Does cAMP stimulate Ca2+ entry?
Another issue concerns the relationship between cAMP and Ca2+ entry. Membrane‐permeable analogues of cyclic nucleotides stimulate Ca2+ entry in mouse and human sperm (Kobori et al, 2000; Ren et al, 2001; Liu et al, 2007; Xia et al, 2007; Machado‐Oliveira et al, 2008; Xia and Ren, 2009). In contrast, several measures that increase intracellular cAMP levels—HCO3−, IBMX, photorelease from caged cAMP, and adenosine—fail to stimulate a Ca2+ influx (Wennemuth et al, 2003; Carlson et al, 2007; Strünker et al, 2011; Supplementary Figure S6). Our finding that extracellular 8‐Br‐cGMP and 8‐Br‐cAMP, but not intracellular cAMP and cGMP, directly activate human CatSper provides an explanation for these seemingly contradictory findings. However, there might be differences among mammalian species. In mouse sperm, no direct action of 8‐Br‐cNMPs on CatSper was observed (Kirichok et al, 2006). Different experimental conditions and drug concentrations might account for this difference. Alternatively, mouse CatSper might not be directly activated by cyclic nucleotide analogues. Such a species difference has been shown for progesterone, which activates human but not mouse CatSper (Lishko et al, 2011). Moreover, in bovine sperm, intracellular photorelease of cNMP derivatives in the flagellum evokes a rapid and robust Ca2+ influx (Wiesner et al, 1998), and in sperm of marine invertebrates, a well‐established cGMP‐signalling pathway controls Ca2+ entry (Kaupp et al, 2003; Matsumoto et al, 2003; Strünker et al, 2006; Darszon et al, 2008; Bönigk et al, 2009). In summary, there is no evidence that a rise of cyclic nucleotides elevates [Ca2+]i at least in mouse and human sperm.
How many different Ca2+‐permeable channels exist in sperm?
Another issue is concerned with the type of Ca2+ channels that mediate Ca2+ entry. Four different channel types—CatSper, CNG channels, various voltage‐activated Cav channels, and TRP channels—have been proposed to pass Ca2+ into sperm (Publicover et al, 2007; Darszon et al, 2011). However, only CatSper has been shown to be required for fertilization: Mice deficient in either one of the pore‐forming subunits (CatSper 1–4) or the auxiliary CatSper δ subunit are infertile due to impaired Ca2+ signalling and motility (Qi et al, 2007; Chung et al, 2011). In humans, mutations in CatSper genes have been correlated with male infertility (Hildebrand et al, 2010). Finally, CatSper is the only voltage‐activated Ca2+ channel that can be detected by patch‐clamp recordings from ejaculated human and epididymal mouse sperm (Kirichok et al, 2006; Navarro et al, 2008; Xia and Ren, 2009; Lishko et al, 2010, 2011; Kirichok and Lishko, 2011; Strünker et al, 2011). Currents carried by other Cav channels have only been recorded from precursor cells or testicular sperm (Martinez‐Lopez et al, 2009; Xia and Ren, 2009). The only other Ca2+‐permeable ion channel that has been functionally characterized is a purinergic P2X2 receptor present in mouse sperm (Navarro et al, 2011). However, this purinergic channel is functionally absent in human sperm.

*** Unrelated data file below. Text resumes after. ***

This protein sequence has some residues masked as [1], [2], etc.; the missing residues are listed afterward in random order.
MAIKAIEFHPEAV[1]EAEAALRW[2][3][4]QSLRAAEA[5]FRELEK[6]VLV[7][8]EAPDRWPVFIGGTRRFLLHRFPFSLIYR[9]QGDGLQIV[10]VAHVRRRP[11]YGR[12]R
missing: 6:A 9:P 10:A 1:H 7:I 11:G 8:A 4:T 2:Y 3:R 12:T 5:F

Pharmacology of sperm
The study of signalling pathways in sperm has heavily rested upon pharmacological tools. Our results regarding three inhibitors and a GPCR agonist are alarming. Adenosine, which activates adenosine receptors in somatic cells, probably inhibits PDE activity and thereby elevates cAMP. SQ22536, a tmAC inhibitor, enhances rather than lowers cAMP levels probably also by inhibiting PDE activity. MDL12330A, another tmAC inhibitor, potently blocks CatSper channels. U73122, a PLC inhibitor used at micromolar concentrations for motility assays, provokes on its own sizeable Ca2+ signals at nanomolar concentrations. In Ca2+ fluorimetry, but not patch clamping, also the pharmacology of CatSper inhibitors is complex, because at high concentrations, these drugs evoke Ca2+ signals on their own. These examples caution against rash interpretations of results obtained by pharmacological intervention, even more so, if drug concentrations are used that are orders of magnitude larger than those required to specifically inhibit the function of the respective target. The problem is particularly severe in sperm: because of the miniscule flagellar volume, even minute changes in the activity of a few CatSper channels or Ca2+ transport systems can evoke sizeable Ca2+ signals.